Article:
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Something You Learned In Middle School Is About To Change Forever

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Photo: Getty Images.
Some big science news broke at the very end of 2015, and it's essential you read up on it if you ever want to help the middle schooler in your life with their homework. And they'll need help, because seventh grade science is getting harder — truly ambitious kids now have to memorize a periodic table of elements that's bigger than the one we remember.
Ununtrium, ununpentium, ununseptium, and ununoctium (filler names until they get their real titles later this year) were officially added to the table on December 30. They're also known as elements 113, 115, 117, and 118. Elements 114 and 116 were added to the table in 2011. The new elements are not found in nature, and are instead created in a lab.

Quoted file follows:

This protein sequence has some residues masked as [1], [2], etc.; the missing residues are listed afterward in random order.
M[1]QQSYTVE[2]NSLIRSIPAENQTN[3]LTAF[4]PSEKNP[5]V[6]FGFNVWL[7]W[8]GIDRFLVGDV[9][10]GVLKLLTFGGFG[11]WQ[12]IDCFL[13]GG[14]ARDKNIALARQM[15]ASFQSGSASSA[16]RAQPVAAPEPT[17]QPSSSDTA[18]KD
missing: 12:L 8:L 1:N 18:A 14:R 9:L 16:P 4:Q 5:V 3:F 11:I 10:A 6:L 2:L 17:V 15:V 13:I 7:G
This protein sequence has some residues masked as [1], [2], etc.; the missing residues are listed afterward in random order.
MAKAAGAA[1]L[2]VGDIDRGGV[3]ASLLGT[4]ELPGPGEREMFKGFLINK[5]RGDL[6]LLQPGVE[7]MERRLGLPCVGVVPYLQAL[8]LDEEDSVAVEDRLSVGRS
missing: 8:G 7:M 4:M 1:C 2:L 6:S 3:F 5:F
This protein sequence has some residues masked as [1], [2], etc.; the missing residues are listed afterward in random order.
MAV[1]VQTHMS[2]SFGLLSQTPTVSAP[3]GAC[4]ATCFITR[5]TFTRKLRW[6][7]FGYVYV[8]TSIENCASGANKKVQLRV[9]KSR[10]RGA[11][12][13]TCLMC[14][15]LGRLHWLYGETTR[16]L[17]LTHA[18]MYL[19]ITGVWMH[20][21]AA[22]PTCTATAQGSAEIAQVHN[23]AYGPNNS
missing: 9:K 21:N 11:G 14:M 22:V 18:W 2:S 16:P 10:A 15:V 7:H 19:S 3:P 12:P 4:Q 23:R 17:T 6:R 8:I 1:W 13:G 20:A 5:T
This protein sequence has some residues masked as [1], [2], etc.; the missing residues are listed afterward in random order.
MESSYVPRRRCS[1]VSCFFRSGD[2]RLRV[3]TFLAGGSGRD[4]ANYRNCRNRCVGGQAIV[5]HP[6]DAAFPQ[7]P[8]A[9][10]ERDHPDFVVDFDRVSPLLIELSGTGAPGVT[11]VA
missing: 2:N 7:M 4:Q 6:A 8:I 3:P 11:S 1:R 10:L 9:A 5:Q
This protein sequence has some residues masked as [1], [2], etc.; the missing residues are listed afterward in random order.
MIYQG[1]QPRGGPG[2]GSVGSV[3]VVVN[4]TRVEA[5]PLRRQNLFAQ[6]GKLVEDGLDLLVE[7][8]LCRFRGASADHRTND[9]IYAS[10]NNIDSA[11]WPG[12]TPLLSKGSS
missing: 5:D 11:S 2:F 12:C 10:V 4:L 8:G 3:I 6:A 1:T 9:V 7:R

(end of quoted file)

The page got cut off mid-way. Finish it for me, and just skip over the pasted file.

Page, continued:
The discovery marks an important development in the table. According to the International Union of Pure and Applied Chemistry, with their addition, "The 7th period of the periodic table of elements is complete." Element 113 was discovered by scientists in Japan, while credit for discovering 115, 117, and 118 is shared by Russia and the U.S. In addition to general bragging rights, the teams credited with making these discoveries will get to name the respective elements. To narrow their ideas, the IUPAC has pointed out names can be pulled from, "a mythological concept, a mineral, a place or country, a property or a scientist." Fingers crossed for the unicorn element.
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